Allogeneic haematopoietic stem cell transplantation with myeloablative conditioning for adult cerebral X-linked adrenoleukodystrophy

  • Nils Waldhüter
  • Wolfgang Köhler
  • Philipp G. Hemmati
  • Christian Jehn
  • Rudolf Peceny
  • Giang L. Vuong
  • Renate Arnold
  • Jörn-Sven KühlEmail author
Original Article


The adult cerebral form of X-linked adrenoleukodystrophy (ACALD), an acute inflammatory demyelinating disease, results in a rapidly progressive neurodegeneration, typically leading to severe disability or death within a few years after onset. We have treated 15 men who had developed ACALD with allogeneic haematopoietic stem cell transplantation (HSCT) from matched donors after myeloablative conditioning with busulfan and cyclophosphamide. All patients engrafted and 11 survived (estimated survival 73 ± 11%), eight with stable cognition and seven of them with stable motor function (estimated event-free survival 36 ± 17%). Death after transplantation occurred within the first year after HSCT and was caused either primarily by infection (n = 3) or due to disease progression triggered by infection (n = 1). Patients with minor myelopathic symptoms (n = 4) or with no or mild cerebral symptoms pre-transplant (n = 7) had an excellent outcome. In contrast, no patient with major neurological symptoms associated with an extensive involvement of pyramidal tract fibres in the internal capsule (n = 5) survived without cognitive deterioration. Notably, early leukocyte recovery was associated with dismal outcome for yet unknown reasons. All ten tested survivors showed a reduction of plasma hexacosanoic acid (C26:0) in the absence of Lorenzo’s oil. Over time, the event-free survival could be improved from 2 out of 8 patients (25%) before 2013 to 5 out of 7 patients (71%) thereafter. Therefore, allogeneic HSCT appears to be a suitable treatment option for carefully selected ACALD patients when transplanted from matched donors after myeloablative, busulfan-based conditioning.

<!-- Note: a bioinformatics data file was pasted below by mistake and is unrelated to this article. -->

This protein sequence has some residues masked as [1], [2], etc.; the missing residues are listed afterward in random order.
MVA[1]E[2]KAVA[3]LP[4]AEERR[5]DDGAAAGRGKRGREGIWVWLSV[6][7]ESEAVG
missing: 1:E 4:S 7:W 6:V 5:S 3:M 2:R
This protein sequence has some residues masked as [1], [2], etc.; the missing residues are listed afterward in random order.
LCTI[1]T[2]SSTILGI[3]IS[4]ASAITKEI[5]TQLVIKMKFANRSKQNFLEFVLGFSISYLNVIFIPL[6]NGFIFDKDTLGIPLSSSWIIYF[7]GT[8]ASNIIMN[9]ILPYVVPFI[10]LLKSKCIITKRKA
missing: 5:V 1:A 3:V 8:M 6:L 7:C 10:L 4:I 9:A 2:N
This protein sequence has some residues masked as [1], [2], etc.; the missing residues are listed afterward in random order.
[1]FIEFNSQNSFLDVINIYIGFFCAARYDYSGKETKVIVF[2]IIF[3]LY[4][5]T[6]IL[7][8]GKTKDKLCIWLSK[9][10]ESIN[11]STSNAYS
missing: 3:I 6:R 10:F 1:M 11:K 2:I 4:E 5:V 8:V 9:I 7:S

X-linked adrenoleukodystrophy Adult cerebral ALD Haematopoietic stem cell transplantation Myeloablative conditioning Magnetic resonance imaging Internal capsule 



Adult ALD Clinical Score


Adult cerebral ALD






Anti-thymocyte globulin


Bone marrow


Childhood cerebral ALD


Kurtzke Expanded Disability Status Scale


Granulocyte colony-stimulating factor


Graft-versus-host disease


Haematopoietic stem cell transplantation


Magnetic resonance imaging


Peripheral blood stem cells


Very long chain fatty acids


X-linked ALD



We are indebted to PD Dr. M. Nagy, Berlin, for the laboratory expertise in performing DNA chimerism and to Dr. rer. nat. D. Hunneman, Göttingen, for measuring VLCFA in plasma.

We thank the non-profit organisations Myelin Project, Germany, ELA Germany, StopALD, USA, and ALD Charity, Switzerland for encouraging and supporting patients and families.


No specific funding to report.

Compliance with ethical standards

Conflict of interest

Wolfgang Köhler, Christian Jehn and Renate Arnold have no conflict of interest.

Nils Waldhüter has received a travel grant from Pfizer.

Philipp G. Hemmati has received a travel grant from Neovii.

Rudolf Peceny has received a travel grant from Sanofi.

Giang L. Vuong has received travel grants from Celgene and Gilead.

Jörn-Sven Kühl has received honoraria from bluebird bio and a travel grant from Neovii.

Supplementary material

10545_2018_241_MOESM1_ESM.doc (44 kb)
ESM 1 (DOC 44 kb)


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Copyright information

© SSIEM 2018

Authors and Affiliations

  1. 1.Department Hematology, Oncology and TumorimmunologyCharité Campus Virchow-KlinikumBerlinGermany
  2. 2.Department NeurologyUniversitätsklinikum LeipzigLeipzigGermany
  3. 3.Department Oncology/Hematology/SCTKlinikum OsnabrückOsnabrückGermany
  4. 4.Department Pediatric Oncology/Hematology/SCTCharité Campus Virchow-KlinikumBerlinGermany
  5. 5.Department Pediatric Oncology/Hematology/HemostasealogyUniversitätsmedizin LeipzigLeipzigGermany

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